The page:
Let's start by defining "success"Â for a dinner party. Your goal should not be to impress people with your home, your cooking or your decorating. Your objective should be to make your guests comfortable and happy.
Here are some tips to help you create a fun and memorable dinner party:
Clean the house
Nothing will make people uncomfortable faster than a mess. Don't get me wrong, having a few things out of place and some evidence of the existence of children will actually make people more comfortable. But, when people wander into your kitchen they shouldn't find the mess from your cooking marathon; they should just smell the delicious food. When they use your bathroom they shouldn't find mold and mildew; they should find fresh, clean hand towels and a liquid soap dispenser.
Use paper plates
Don't be afraid of serving dinner to your family and friends on paper plates, especially if thereÃÂ are more thanÃÂ 10 people - including children - coming to the party. Everyone understands that, after days of organizing the dinner, you don't want to be up all night doing dishes. Fancy dishes will make your guests uncomfortable, especially if there are kids at the party. No one wants to leave you with dishes, so if you use dishes, several people will offer to wash them-more discomfort. Relax and use the paper goods. Paper goods also offer easy tools for developing a decorative theme; simple colors can readily evoke holiday feelings.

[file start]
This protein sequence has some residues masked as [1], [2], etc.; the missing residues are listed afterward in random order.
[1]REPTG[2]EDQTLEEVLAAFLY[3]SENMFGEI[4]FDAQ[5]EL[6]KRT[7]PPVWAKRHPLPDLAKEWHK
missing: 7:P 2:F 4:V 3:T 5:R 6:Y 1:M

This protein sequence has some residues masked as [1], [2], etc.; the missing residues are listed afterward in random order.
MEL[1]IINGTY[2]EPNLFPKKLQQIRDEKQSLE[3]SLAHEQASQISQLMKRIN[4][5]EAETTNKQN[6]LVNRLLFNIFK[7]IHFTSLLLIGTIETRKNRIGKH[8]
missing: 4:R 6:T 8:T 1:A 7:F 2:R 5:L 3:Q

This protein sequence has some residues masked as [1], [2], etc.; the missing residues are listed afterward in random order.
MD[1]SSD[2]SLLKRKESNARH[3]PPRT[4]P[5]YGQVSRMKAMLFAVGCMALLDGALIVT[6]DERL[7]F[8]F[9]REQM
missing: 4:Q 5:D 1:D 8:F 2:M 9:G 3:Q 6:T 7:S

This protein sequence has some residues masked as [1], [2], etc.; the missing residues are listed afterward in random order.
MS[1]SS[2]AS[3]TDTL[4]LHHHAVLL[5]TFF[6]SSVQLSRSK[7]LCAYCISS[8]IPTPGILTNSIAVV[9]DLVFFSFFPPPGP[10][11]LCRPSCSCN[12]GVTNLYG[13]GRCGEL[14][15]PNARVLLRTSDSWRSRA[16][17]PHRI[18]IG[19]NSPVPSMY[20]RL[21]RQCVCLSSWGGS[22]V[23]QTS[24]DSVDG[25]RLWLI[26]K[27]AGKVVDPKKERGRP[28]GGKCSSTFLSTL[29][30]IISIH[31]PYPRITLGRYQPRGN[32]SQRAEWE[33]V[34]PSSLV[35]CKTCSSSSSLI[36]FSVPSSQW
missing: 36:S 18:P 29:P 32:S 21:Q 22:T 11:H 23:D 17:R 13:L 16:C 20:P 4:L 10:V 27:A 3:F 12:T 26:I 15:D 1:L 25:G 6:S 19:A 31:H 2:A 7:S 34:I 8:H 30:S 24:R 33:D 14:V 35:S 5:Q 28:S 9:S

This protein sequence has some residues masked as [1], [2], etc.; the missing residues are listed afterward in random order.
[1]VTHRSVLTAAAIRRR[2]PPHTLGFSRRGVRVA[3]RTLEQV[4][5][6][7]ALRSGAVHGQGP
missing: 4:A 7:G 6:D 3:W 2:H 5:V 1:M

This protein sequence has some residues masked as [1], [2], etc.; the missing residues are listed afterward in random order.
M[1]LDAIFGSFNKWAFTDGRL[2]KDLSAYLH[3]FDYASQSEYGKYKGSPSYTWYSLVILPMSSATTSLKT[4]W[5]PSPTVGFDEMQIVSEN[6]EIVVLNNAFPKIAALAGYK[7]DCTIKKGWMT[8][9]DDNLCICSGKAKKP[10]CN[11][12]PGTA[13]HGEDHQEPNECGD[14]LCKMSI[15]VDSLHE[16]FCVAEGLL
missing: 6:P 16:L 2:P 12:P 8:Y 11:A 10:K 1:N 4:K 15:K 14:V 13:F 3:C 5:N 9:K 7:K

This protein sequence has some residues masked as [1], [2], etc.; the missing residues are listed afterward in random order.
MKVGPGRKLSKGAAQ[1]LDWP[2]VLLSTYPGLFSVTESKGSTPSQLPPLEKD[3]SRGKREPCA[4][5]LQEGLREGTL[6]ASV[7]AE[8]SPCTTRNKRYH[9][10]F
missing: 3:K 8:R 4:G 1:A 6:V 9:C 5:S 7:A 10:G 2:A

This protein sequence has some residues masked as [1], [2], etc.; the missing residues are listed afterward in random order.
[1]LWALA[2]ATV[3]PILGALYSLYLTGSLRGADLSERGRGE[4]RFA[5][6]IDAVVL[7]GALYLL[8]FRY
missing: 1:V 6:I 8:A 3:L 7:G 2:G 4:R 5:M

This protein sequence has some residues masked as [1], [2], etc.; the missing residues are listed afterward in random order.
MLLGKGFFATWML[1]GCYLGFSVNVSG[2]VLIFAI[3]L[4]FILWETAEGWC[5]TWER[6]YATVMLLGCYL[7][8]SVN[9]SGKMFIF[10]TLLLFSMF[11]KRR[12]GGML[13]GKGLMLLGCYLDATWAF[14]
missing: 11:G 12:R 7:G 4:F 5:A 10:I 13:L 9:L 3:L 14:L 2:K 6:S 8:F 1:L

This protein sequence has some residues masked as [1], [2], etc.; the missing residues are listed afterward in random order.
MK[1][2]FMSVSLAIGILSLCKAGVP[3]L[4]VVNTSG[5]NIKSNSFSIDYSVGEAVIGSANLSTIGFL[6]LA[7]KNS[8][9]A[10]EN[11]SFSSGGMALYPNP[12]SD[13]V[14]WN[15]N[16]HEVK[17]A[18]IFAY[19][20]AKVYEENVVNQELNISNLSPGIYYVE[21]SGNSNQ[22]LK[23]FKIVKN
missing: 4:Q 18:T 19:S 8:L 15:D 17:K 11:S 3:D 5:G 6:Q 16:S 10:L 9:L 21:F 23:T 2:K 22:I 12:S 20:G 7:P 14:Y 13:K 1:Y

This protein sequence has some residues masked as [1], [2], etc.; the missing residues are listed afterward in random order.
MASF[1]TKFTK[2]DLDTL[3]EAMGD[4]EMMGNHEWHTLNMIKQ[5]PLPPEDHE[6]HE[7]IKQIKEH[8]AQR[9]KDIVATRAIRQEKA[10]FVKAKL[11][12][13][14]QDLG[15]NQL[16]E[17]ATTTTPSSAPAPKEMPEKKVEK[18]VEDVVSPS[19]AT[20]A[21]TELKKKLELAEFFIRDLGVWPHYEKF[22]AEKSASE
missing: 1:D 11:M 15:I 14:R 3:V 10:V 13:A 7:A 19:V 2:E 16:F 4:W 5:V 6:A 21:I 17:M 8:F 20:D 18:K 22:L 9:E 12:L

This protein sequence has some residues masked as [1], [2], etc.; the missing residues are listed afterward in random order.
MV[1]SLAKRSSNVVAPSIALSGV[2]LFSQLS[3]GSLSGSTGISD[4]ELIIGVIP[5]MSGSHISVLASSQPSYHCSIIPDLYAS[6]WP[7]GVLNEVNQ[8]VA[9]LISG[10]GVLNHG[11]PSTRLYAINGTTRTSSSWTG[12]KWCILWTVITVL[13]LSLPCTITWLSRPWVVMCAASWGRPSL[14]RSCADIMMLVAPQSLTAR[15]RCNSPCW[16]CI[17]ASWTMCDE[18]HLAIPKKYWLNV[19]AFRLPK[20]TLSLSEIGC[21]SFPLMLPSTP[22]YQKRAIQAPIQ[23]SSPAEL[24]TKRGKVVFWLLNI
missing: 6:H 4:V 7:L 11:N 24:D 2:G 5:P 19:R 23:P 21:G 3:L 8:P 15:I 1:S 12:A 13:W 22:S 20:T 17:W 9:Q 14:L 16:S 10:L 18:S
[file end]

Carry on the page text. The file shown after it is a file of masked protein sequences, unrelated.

Share the load
If you are planning dinner for more than ten people, use the web site PerfectPotluck.com to plan the meal. You enter all of the items you'd like people to bring then your guests sign up for the things they feel most comfortable contributing. You get the benefit of a well-planned meal without having to cook it all yourself. You also don't end up with the random collection of foods that may appear by simply inviting everyone to bring something.
Throughout the evening, your role as hosts will be to make people feel comfortable. You must exuding calm rather than being frantic about the cooking, cleaning and serving. Everyone will be eager to help, so don't turn down any offers. Remember to be gracious to those that help.
Before the party, be thoughtful about who in the group will not know the others. Help with introductions, and make sure you know a little something about each person who will be attending - not just a name. Your introductions will go beyond, "Bob, I'd like you to meet Sam."Â If you can add, "Sam likes to golf (or ski, or bike, etc.) as much as you,"Â both will feel more comfortable by having an easy place to start their conversation.
Offer the food buffet style
If you want your guests to be happy and comfortable, serve the food buffet style so that they can have what they like. Don't worry about whether people like what you cooked; worry only that they get enough of what they do like.
Serve dessert later
Don't serve dessert with dinner. Hold it back. Let dinner settle for a while as the conversation takes over. Chances are good that you can maintain a comfortable dialog among your guests for sixty to ninety minutes after the dinner is served. Then, a nice dessert can energize the party.
The real key to a successful dinner party is to focus on the right goal. If your guests leave feeling they had a good time and are grateful for the invitation, it was a success. They'll recognize you as a gracious host and will be eager to return the next time.